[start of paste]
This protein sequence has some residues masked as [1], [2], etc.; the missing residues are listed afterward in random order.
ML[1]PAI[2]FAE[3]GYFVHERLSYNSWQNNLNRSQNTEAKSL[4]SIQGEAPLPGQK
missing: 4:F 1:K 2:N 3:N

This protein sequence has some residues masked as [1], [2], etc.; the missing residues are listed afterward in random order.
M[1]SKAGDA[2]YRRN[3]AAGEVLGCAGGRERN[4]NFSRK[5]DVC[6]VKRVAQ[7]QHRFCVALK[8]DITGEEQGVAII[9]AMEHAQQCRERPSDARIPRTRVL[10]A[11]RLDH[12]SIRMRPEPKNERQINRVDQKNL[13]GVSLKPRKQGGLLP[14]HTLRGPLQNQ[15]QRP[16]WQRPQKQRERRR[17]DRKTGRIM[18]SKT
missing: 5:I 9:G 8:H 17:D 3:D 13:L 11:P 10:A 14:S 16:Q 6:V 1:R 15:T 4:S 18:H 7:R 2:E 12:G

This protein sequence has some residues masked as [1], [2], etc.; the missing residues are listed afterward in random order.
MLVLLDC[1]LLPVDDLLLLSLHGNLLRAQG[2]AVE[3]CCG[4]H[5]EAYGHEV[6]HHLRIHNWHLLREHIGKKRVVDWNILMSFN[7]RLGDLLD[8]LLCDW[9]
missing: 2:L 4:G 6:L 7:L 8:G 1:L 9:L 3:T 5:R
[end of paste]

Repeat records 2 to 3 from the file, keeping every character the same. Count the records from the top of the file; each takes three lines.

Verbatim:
This protein sequence has some residues masked as [1], [2], etc.; the missing residues are listed afterward in random order.
M[1]SKAGDA[2]YRRN[3]AAGEVLGCAGGRERN[4]NFSRK[5]DVC[6]VKRVAQ[7]QHRFCVALK[8]DITGEEQGVAII[9]AMEHAQQCRERPSDARIPRTRVL[10]A[11]RLDH[12]SIRMRPEPKNERQINRVDQKNL[13]GVSLKPRKQGGLLP[14]HTLRGPLQNQ[15]QRP[16]WQRPQKQRERRR[17]DRKTGRIM[18]SKT
missing: 5:I 9:G 8:H 17:D 3:D 13:L 11:P 10:A 14:S 16:Q 6:V 1:R 15:T 4:S 18:H 7:R 2:E 12:G

This protein sequence has some residues masked as [1], [2], etc.; the missing residues are listed afterward in random order.
MLVLLDC[1]LLPVDDLLLLSLHGNLLRAQG[2]AVE[3]CCG[4]H[5]EAYGHEV[6]HHLRIHNWHLLREHIGKKRVVDWNILMSFN[7]RLGDLLD[8]LLCDW[9]
missing: 2:L 4:G 6:L 7:L 8:G 1:L 9:L 3:T 5:R